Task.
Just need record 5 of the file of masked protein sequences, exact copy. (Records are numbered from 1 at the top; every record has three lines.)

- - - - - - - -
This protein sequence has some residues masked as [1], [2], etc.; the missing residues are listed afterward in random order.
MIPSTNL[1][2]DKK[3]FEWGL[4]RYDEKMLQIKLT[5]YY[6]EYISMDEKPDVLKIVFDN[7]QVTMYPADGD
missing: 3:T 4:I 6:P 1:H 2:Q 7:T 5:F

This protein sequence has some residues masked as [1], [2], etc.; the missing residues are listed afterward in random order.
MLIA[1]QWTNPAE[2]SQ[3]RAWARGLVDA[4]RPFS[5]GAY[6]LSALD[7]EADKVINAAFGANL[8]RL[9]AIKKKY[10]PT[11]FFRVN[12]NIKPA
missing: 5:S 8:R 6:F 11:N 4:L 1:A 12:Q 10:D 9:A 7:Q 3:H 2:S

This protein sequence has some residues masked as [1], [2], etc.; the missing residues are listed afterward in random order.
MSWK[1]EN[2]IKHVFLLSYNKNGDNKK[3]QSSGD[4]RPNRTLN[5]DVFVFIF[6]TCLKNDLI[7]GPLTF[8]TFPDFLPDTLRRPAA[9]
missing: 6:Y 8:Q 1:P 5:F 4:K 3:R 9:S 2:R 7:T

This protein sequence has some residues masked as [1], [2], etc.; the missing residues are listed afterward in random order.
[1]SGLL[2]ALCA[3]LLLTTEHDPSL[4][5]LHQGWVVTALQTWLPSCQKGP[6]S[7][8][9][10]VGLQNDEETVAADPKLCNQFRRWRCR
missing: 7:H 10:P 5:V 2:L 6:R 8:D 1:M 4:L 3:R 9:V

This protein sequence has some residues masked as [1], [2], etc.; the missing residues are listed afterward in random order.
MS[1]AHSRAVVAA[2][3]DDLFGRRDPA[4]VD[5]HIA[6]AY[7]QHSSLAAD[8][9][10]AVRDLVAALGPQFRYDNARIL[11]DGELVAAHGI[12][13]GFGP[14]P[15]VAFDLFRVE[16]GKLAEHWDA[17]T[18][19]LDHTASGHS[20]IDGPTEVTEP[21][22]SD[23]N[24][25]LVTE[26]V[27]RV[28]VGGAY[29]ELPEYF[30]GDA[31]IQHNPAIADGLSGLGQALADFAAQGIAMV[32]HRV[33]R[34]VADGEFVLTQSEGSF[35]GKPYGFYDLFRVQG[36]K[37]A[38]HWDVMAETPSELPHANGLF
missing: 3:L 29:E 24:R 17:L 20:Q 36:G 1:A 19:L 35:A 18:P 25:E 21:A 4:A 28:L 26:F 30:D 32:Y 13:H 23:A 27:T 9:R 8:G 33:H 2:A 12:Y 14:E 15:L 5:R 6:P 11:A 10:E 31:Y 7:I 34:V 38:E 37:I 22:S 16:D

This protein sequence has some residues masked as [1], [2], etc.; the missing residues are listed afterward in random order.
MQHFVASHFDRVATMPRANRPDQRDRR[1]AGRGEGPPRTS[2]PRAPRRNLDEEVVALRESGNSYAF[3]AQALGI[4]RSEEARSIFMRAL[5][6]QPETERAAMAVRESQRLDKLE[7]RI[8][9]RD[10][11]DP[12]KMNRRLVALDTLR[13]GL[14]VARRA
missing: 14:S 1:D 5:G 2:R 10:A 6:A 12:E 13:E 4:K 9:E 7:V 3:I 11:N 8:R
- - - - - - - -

This protein sequence has some residues masked as [1], [2], etc.; the missing residues are listed afterward in random order.
MS[1]AHSRAVVAA[2][3]DDLFGRRDPA[4]VD[5]HIA[6]AY[7]QHSSLAAD[8][9][10]AVRDLVAALGPQFRYDNARIL[11]DGELVAAHGI[12][13]GFGP[14]P[15]VAFDLFRVE[16]GKLAEHWDA[17]T[18][19]LDHTASGHS[20]IDGPTEVTEP[21][22]SD[23]N[24][25]LVTE[26]V[27]RV[28]VGGAY[29]ELPEYF[30]GDA[31]IQHNPAIADGLSGLGQALADFAAQGIAMV[32]HRV[33]R[34]VADGEFVLTQSEGSF[35]GKPYGFYDLFRVQG[36]K[37]A[38]HWDVMAETPSELPHANGLF
missing: 3:L 29:E 24:R 17:L 20:Q 36:G 1:A 19:L 35:A 18:P 25:E 21:A 4:A 28:L 26:F 30:D 32:Y 13:H 23:A 27:T 9:R 8:G 33:H 2:A 12:Y 14:E 15:L 5:R 6:P 11:A 10:E 31:Y 7:I 34:V 38:E 37:I 22:S 16:D